Drug and Alcohol Research and Training Australia (DARTA)
With the discussion around alcohol-related violence reaching a fever-pitch over the Christmas/New Year period it was not surprising to once again see the issue of raising the legal drinking age brought up once again. Over the years that I have been working in the alcohol and other drug field calls for the drinking age to be raised to 21, as it is in the US, ring out fairly regularly.
Maybe I’m being a little cynical here but you often need to look closely at who made the call and when they made it to see how serious the person was … e.g., often it’s a politician attempting to distract attention away from other issues (Kevin Rudd spoke about it a number of times while he was PM) as discussing raising the drinking age nearly always pushes other things off the front page! Other times it’s not so much a ‘call for action’ but an ‘off the cuff’ comment made by someone in the public eye (e.g., Ita Buttrose found herself in the middle of the debate recently when reporters discovered she was going to say something about the issue in an upcoming speech). Certainly those of us in the public health sector often raise the issue when we can and certainly while the community is concerned about alcohol-related violence and our binge drinking culture it’s the perfect time!
Whenever the possibility of raising the drinking age is discussed it is absolutely fascinating to sit back and watch the different reactions. Talkback radio (and now TV) goes crazy and the response from Mr and Mrs Normal from the suburbs is varied – some horrified by the thought and others keen for governments to make the change. These polarised views are what the tabloid media love … but when it really comes down to it, is a change to the legal drinking age ever going to happen?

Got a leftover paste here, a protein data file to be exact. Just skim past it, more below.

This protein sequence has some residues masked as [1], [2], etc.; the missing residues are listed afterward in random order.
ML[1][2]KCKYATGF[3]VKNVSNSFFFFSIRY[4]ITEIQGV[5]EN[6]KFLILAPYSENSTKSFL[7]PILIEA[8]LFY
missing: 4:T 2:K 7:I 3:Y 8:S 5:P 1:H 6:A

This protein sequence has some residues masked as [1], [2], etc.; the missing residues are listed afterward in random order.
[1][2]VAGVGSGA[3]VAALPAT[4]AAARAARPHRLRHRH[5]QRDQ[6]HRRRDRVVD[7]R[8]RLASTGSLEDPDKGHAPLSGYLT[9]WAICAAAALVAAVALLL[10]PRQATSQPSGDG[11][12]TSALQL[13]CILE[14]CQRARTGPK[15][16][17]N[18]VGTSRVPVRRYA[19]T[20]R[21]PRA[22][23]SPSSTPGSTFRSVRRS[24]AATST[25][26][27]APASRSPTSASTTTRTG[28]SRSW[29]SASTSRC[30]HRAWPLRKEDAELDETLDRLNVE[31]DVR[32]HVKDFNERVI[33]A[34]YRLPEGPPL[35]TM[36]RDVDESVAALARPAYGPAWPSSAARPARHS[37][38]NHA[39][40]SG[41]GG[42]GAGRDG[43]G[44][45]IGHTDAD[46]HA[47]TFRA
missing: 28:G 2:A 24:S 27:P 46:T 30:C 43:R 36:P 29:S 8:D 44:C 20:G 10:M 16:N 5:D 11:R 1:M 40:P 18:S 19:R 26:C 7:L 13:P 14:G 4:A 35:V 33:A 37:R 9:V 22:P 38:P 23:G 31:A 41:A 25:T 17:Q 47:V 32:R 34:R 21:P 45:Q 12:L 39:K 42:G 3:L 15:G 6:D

My answer is always the same – absolutely not! So if it’s never going to happen, why do public health advocates waste their time?
Let’s make something perfectly clear here, if we actually looked at the evidence there is no way that we would allow anyone to drink until at least 21, and for young men it would most probably be 25 years of age before we considered drinking alcohol to be low risk. This is due to the increasing evidence we now have around alcohol and the developing brain. The interesting thing is that at a time when we know more about the harms and that we should definitely delay drinking for as long as possible, many parents are actually introducing their children to alcohol at a younger and younger age. If they’re not providing the alcohol to their teens, growing numbers appear to be turning a blind eye to, or tolerating their child’s drinking.
This is why the drinking age argument keeps popping up and why we keep talking about it – it is a great way of keeping the issue in the public consciousness and highlighting the risks associated with adolescent drinking.
Why then do I think we’ll never see the legal drinking age rise?
Well, firstly and most importantly, I believe that most people simply don’t support the idea. They may be outraged at seeing young teens drinking but for many of them, when it comes to their own children, they don’t necessarily want them to drink but they often see it as ‘just something all teens do’. The old – “I did it, there’s nothing wrong with me!” mentality. Many Australian parents had their first drink before they were ‘legal’ and most do not believe that drinking at that time caused them great harm. If you can’t get parental support for a legal drinking age of 18, how in heavens do you hope to get community support for 21?
Secondly, we have to remember why the drinking age was lowered to 18 in the first place. Although some Australian jurisdictions already had 18 years as the legal drinking age prior to the Vietnam War, other states that had different laws around alcohol. This meant that some young Australians who died for their country during that war were actually unable to drink alcohol, a fact that many found unacceptable (a situation that the US is now attempting to deal with) and the law was subsequently changed.
Certainly we need to keep talking about the risks associated with adolescent drinking but we also need to be careful that we tread carefully … Claims of ‘wowserism’ are getting louder and louder – I believe we have the bulk of the community on our side at the moment, push too hard and we’ll lose them, particularly on this issue!